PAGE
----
President Donald Trump walks on stage to greet supporters during a private event held in Columbus during his election campaign on Oct. 13. Credit: Lantern File Photo

As President Donald Trump rolls out various executive orders relating to the anti-immigration platform he ran on in his 2016 election, the Deferred Action on Childhood Arrivals policy — a 2012 executive order favored by University President Michael Drake — is left standing, for now.

DACA is an executive order introduced by former President Barack Obama that protects people who came into the United States undocumented as children. If the person meets the qualifications, any action on their immigration status is paused, which could include deportation, for a renewable period of two years. Trump had previously promised to repeal DACA, but, during a news conference on Monday, his press secretary, Sean Spicer, said it wouldn’t be an immediate focus of the new administration.

“The president’s been very, very clear, that we need to direct agencies to focus on those who are in this country illegally and have a record — a criminal record — or pose a threat to the American people,” Spicer said during the press conference. “That’s where the priority is going to be, and then we’re going to continue to work through the entire number of folks that are here illegally. But right now the clear focus is on that.”

Ohio State students have previously expressed fear regarding DACA’s uncertain status. OSU, like many colleges across the country, has students covered under DACA, although the university has said that it isn’t aware of the exact number.

In The Lantern’s interview with Drake on Monday, he praised what he called “the incredible journey” that DACA-protected students make in their efforts to attend college.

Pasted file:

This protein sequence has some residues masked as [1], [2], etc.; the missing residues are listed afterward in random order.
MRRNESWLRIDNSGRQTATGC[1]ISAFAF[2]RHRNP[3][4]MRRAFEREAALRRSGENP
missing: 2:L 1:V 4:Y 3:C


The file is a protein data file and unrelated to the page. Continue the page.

“(Multiple university presidents) work together to determine how policy, federal policy, national policy, can affect things that are important to us,” Drake said. “This pathway to being contributors broadly in our society is one we want to enhance and not do anything to impede in any way.”

Drake also mentioned letters he signed in conjunction with other university presidents urging the then-incoming Trump administration and U.S. officials to support DACA.

“To our country’s leaders, we say that DACA should be upheld, continued, and expanded,” reads a November letter signed by more than 600 university presidents, including Drake, spearheaded by the president of Pomona College in California. “We are prepared to meet with you to present our case. This is both a moral imperative and a national necessity. America needs talent – and these students, who have been raised and educated in the United States, are already part of our national community.”

The staying power of DACA, however limited, comes as Trump rolled out other portions of his immigration platform this week. On Wednesday, Trump introduced an executive order calling for the building of a wall along the U.S.-Mexico border, a move to make good on a campaign promise. The actual building and funding for the wall remain up in the air.

Set to be introduced via executive order as soon as Thursday is an indefinite ban on refugees from Syria, and a month-long ban on all persons coming into the U.S. from Iraq, Syria, Iran, Sudan, Libya, Somalia and Yemen, according to The New York Times. As a whole, the U.S. refugee admissions would be halted for 120 days as screening procedures are reviewed, and when the program resumes it is set accept a much smaller number of applicants.

Trump had previously promised a ban on all Muslim immigration and was critical of refugees, alleging they posed a heightened security risk. Trump walked back the Muslim ban, though the countries affected by the expected executive order are all majority-Muslim.

Although DACA is not going anywhere for now, Frederic Aldama, a professor in the Department of English who has publicly supported the program, said the unknown future of DACA is concerning for DACA-covered and undocumented immigrants.

I am worried about (DACA’s) status going forward. But more importantly, what it’s doing is keeping our undocumented communities, our DACA kids, our families all in a state of paranoia, frenzy, anxiety,” Aldama said. “By keeping it in a state of limbo like this, effectively the Trump administration is keeping them in a state of fear and paralysis.”